Pictured is the incident command post at the summer villages office in Sylvan Lake. (Photo by Michaela Ludwig)

Pictured is the incident command post at the summer villages office in Sylvan Lake. (Photo by Michaela Ludwig)

Lacombe County played out emergency scenario

LREMP brought together 13 partner communities for full-scale emergency exercise

If a disaster strikes, it’s important for those in a position of authority to be as prepared as possible.

On Oct. 26, the Lacombe Regional Emergency Management Partnership (LREMP) executed a full-scale emergency exercise involving all of the partner municipalities – Lacombe County, Lacombe, Blackfalds, Eckville, Bentley, Clive, Alix and the five summer villages around Sylvan Lake, which are Gull Lake, Birchcliff, Sunbreaker Cove, Half Moon Bay, Jarvis Bay and Norglenwold. The exercise simulated a broad-spread emergency across Lacombe County, a severe winter storm, and envisioned all municipalities being affected.

“What we simulated was that the communities of Alix and Clive were dealing with a water supply issue as a result of the storm,” explained Drayton Bussiere, Lacombe County fire chief. “The communities on the west side of the county – Eckville, Bentley and the five summer villages – they were dealing with long-term power outages. Lacombe and Blackfalds opened what we called reception centres because the storm caused evacuations, and Lacombe County supported all of this activity.”

Incident command posts were set up in Alix, Clive, Lacombe, Blackfalds, Bentley, Eckville and in the summer villages office in Sylvan Lake. An emergency co-ordination centre was set up in Lacombe County and Bussiere was the commander in charge there.

In addition to simulating this disastrous act of nature, there were about 200 actors, students from the communities and local volunteers, involved in the exercise by making phone calls and pretending to be residents of these communities with questions or issues that needed to be addressed and some acted as evacuees that needed to be transported to one of the reception centres.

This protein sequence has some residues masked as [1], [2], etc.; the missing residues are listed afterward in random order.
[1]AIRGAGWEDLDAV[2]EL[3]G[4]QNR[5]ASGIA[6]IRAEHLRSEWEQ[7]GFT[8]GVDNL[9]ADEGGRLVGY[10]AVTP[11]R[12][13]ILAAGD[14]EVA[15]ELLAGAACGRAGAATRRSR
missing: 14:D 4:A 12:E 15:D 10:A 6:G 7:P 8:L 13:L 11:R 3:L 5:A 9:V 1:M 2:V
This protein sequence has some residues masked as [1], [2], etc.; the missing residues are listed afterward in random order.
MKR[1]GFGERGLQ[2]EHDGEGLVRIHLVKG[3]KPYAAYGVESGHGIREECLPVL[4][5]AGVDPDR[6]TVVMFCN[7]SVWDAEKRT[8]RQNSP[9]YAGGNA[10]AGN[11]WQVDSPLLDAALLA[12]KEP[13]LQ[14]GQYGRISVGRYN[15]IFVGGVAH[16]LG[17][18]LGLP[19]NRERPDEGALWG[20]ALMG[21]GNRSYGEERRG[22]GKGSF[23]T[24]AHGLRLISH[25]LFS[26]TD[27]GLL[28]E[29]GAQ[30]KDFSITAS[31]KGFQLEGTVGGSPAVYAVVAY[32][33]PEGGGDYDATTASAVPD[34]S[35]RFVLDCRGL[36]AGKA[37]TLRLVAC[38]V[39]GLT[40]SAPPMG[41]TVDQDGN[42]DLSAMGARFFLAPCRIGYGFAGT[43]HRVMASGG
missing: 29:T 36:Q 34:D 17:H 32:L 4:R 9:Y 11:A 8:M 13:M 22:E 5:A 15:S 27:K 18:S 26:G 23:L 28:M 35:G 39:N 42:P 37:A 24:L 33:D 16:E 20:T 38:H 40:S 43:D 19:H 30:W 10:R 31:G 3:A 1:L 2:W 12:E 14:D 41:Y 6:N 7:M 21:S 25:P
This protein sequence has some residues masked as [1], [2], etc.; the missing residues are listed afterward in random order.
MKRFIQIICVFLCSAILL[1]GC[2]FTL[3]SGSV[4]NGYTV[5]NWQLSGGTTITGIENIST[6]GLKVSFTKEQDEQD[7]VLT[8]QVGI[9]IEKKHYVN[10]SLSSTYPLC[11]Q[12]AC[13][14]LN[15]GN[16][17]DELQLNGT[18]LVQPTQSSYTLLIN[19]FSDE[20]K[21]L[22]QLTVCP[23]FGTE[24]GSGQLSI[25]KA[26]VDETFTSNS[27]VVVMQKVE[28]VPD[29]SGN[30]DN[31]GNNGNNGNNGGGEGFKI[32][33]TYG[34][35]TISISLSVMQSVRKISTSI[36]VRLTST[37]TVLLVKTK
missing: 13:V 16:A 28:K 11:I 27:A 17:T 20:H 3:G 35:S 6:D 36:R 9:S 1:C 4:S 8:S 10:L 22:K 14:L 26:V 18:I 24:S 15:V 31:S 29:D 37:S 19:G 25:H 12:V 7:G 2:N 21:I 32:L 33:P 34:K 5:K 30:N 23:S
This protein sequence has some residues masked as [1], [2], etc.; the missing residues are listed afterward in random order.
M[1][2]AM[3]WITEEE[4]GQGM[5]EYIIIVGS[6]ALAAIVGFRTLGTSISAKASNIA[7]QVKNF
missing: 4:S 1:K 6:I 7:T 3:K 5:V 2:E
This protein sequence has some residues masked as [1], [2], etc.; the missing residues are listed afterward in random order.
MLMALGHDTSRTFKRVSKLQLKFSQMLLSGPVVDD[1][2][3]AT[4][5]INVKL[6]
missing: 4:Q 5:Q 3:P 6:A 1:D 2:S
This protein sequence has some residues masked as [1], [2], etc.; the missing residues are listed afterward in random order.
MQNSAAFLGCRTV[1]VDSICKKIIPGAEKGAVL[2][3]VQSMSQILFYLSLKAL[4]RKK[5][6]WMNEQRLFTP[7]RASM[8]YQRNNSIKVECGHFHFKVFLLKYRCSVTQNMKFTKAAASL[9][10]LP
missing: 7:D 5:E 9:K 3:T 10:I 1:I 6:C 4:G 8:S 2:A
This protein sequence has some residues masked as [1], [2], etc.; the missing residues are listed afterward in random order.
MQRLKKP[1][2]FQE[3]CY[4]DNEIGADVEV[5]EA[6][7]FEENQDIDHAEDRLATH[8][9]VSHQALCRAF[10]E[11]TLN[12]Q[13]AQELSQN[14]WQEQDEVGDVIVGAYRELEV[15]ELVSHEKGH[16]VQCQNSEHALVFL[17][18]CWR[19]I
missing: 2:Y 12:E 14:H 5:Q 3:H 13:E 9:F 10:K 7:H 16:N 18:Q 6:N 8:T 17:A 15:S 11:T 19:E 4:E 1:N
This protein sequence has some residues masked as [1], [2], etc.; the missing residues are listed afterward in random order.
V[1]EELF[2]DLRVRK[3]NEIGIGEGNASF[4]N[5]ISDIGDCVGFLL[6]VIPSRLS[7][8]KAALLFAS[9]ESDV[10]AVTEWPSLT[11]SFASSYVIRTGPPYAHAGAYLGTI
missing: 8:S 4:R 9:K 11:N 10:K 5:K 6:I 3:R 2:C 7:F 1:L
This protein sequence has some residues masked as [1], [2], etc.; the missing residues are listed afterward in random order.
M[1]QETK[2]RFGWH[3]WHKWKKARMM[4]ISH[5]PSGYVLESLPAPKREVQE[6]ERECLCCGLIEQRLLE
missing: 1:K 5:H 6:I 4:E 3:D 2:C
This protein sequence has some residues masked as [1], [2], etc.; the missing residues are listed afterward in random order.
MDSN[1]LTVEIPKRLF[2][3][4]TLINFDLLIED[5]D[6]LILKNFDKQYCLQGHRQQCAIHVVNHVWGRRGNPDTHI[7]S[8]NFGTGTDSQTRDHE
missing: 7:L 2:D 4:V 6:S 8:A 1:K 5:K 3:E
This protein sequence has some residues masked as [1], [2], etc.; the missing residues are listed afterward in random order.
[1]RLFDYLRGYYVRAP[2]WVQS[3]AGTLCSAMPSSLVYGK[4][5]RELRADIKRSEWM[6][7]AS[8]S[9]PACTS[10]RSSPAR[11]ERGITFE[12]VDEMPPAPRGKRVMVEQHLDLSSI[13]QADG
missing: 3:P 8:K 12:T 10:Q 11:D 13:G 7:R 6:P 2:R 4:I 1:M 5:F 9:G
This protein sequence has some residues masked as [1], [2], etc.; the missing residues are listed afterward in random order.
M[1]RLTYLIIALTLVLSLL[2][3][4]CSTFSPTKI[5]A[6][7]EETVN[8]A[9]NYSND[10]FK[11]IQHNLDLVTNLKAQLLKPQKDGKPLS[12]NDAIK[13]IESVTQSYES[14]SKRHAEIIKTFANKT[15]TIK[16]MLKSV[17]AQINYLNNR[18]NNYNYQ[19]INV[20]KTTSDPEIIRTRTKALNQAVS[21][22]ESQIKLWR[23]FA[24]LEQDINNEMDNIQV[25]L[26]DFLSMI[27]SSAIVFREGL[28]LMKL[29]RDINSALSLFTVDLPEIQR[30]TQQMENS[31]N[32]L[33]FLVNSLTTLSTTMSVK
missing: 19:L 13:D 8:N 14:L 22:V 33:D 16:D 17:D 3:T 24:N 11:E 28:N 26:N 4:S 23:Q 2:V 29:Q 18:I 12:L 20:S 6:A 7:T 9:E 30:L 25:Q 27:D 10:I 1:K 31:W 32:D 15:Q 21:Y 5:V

While there was no actual disruption of water or power, LREMP made the exercise as real as possible.

“We are physically calling for equipment and other things we need, so we can feel how it would be in an emergency,” said Tanner Evans, chief administrative officer for the five summer villages and incident commander for that command post. “We’re calling Fortis, we’re calling contractors. We’re trying to make it as real as possible.”

The summer villages office had 25 mock evacuees come in and Evans said the team went through the process of actually evacuating them – what paperwork needed to be filled out, how do they get to the office, where do they go from the office and, once the proper reception centre was determined, Evans put all of the evacuees in a vehicle and took them there.

“In an actual emergency, this is what we’d have to do,” he said. “The whole point is to feel it out.”

Evans explained that not all staff in these municipalities are trained in emergency management and that this exercise was certainly stressful for many employees.

“We’re trying to get used to it, get comfortable with it,” he said. “Having all of the communities doing this together makes this unique. But a partnership like this that works well together is so beneficial.”

With the students, volunteers and staff from the different municipalities, about 360 people were involved in the Oct. 26 exercise.

“It went really well,” said Bussiere. “We’ve gotten lots of positive feedback. Our overall objectives were met, so we’re really happy with it.”

While LREMP has existed for a number of years and the municipalities do train together, Bussiere said the group normally does tabletop exercises, which are smaller and more discussion based. This was the first full-scale exercise LREMP has completed.

“This exercise gave us a real opportunity to use all of those skills we’ve been working on and put them together in a near-real event,” said Bussiere. “It gives us the opportunity to do the things we say we’re going to do in a large event, and all of the communities become safer because of this.”

Putting this exercise together took about a year of planning, with Fortis Alberta, the province, Wolf Creek Public Schools and LREMP all working together.

“We want to be able to confidently say that when and if a large emergency happens, we are ready and prepared to handle it. And after this, we can definitely say that’s true,” said Bussiere.

Sylvan Lake, in particular, is in a unique position with LREMP. While three of the five summer villages are within Lacombe County, the other two and the town of Sylvan Lake fall within Red Deer County. However, all five summer villages adhere to LREMP, but Sylvan Lake’s emergency management plan is with Red Deer County.

Bussiere explained that Lacombe County works closely with Red Deer County when it comes to emergency management.

“We participate in a regional management group that was created a number of years ago and Lacombe County and Red Deer County train together and communicate regularly,” Bussiere said. “The actual plans are very similar and they would, could and do work together very well.”

Emergency PreparednessLocal News

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